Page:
If IndyCar were to incorporate this design into their next generation of cars, I could live with it. It doesn’t take away from the aesthetics of the car that much. It does not appear to restrict a driver’s vision. It offers the protection that canopy advocates have been screaming for and appears easy to escape from in a hurry.

Some may wonder why I keep bringing up the aesthetics or looks of the car. They say safety should trump aesthetics ten out of ten times. While I agree, the aesthetics of a car still plays a major role. If you don’t believe me, listen to the drivers who are not wild about enclosed cockpits on a car. The aesthetics of the car is usually the first or second thing mentioned when listing their objections. If it’s important to drivers, I think it’s also important to fans.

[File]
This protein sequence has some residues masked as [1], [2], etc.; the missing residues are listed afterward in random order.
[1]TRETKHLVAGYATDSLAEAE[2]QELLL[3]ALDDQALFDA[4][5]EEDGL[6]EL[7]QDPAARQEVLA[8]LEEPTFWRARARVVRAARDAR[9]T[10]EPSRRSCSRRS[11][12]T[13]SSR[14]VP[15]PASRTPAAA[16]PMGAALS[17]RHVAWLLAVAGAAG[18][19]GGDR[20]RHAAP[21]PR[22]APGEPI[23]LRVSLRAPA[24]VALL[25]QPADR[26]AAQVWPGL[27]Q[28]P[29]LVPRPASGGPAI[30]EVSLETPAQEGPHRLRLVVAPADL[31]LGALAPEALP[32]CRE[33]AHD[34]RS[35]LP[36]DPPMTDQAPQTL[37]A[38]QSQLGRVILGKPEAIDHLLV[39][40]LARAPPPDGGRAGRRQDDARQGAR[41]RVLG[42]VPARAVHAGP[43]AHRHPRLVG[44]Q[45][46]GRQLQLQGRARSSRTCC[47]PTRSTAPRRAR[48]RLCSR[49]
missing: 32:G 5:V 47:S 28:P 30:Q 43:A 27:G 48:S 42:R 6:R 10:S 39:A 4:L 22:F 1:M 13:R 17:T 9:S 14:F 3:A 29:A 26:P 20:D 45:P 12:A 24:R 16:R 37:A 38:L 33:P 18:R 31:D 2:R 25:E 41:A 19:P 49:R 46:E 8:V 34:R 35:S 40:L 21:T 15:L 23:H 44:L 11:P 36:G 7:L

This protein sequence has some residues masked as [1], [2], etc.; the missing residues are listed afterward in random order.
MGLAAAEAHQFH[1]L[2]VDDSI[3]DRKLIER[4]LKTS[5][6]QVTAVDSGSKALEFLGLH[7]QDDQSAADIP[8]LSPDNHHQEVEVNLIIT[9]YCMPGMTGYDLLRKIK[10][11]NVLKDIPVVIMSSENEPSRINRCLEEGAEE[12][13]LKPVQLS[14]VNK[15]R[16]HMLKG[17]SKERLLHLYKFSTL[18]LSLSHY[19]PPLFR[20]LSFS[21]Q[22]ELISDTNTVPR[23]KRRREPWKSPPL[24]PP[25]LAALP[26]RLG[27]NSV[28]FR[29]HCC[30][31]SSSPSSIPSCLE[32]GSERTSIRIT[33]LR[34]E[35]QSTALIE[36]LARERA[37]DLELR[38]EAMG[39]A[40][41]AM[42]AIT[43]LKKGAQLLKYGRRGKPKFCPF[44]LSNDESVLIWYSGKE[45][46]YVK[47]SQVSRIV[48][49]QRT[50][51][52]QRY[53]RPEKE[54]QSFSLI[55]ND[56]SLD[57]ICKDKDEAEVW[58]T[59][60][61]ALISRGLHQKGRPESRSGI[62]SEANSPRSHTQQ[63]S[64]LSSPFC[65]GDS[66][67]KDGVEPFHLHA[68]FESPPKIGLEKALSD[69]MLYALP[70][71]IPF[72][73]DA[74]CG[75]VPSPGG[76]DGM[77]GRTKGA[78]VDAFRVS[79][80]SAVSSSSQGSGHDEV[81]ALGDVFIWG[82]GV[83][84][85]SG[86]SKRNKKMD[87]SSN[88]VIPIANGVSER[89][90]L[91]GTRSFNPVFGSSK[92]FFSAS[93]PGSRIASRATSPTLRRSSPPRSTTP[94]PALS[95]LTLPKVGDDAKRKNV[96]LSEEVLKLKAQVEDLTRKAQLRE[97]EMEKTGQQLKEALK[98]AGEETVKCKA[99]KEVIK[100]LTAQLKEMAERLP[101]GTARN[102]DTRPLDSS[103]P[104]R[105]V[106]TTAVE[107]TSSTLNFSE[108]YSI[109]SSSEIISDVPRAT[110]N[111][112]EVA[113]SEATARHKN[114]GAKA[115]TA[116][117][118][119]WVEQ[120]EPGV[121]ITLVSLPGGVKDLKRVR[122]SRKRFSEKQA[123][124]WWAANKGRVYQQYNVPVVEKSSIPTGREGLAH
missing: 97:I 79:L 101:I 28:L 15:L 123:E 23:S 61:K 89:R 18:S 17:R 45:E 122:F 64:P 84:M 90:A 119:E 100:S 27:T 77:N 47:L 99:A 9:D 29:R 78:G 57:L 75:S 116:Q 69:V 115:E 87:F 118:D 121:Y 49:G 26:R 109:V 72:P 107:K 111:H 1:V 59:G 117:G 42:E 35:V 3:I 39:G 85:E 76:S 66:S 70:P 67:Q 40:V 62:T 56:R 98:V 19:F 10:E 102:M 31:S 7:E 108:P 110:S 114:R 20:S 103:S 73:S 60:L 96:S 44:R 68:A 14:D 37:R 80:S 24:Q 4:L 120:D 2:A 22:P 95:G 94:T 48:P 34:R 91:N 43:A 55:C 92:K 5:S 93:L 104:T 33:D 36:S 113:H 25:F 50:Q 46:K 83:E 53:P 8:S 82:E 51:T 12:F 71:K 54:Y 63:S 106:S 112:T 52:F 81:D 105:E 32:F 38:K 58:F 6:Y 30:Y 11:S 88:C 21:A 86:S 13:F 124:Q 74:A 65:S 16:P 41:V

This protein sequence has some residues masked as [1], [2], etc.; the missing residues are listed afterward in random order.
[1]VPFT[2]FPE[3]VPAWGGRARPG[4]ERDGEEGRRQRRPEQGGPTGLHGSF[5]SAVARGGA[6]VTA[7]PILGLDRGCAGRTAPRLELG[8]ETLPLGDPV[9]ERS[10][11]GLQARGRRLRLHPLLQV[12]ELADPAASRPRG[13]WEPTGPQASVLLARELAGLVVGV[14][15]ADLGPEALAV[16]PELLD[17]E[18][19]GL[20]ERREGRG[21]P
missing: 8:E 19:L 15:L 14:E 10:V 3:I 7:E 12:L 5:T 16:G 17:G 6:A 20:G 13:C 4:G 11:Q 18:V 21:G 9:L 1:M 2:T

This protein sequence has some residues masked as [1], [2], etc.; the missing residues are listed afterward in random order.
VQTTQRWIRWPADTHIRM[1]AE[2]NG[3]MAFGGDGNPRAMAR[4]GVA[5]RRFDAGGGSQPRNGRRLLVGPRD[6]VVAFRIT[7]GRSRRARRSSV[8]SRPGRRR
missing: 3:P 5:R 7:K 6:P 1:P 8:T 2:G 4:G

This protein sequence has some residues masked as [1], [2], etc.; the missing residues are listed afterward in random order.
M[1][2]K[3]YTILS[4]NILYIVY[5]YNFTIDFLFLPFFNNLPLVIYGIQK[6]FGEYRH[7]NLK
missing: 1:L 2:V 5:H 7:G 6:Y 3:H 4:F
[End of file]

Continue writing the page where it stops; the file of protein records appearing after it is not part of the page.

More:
Many of the pro-canopy set have chastised me personally on social media, because they know what a traditionalist and purist I am. They’ve told me to pull my head out of the sand, get out of the sixties and embrace today’s new world of racing.

Let’s get one thing clear. While I do appreciate the history and the nostalgia of the way things were when I was growing up in the sixties, fatalities were way too common then. While I hardened myself against it even as an adolescent, as I knew there would be six to seven drivers to lose their lives each year – that doesn’t mean that I liked it or even accepted it.

In my time of going to Indianapolis as a child (1965-1972 – I was thirteen at my last race as a kid), I saw many safety measures introduced and didn’t reject any of them. The most visible was the introduction of full-frontal helmets. Before Dan Gurney introduced them in the late sixties, no one ever gave a thought to such a thing. But they quickly caught on and were eventually mandated. I don’t recall anyone at the time saying they should go back to goggles and bandanas.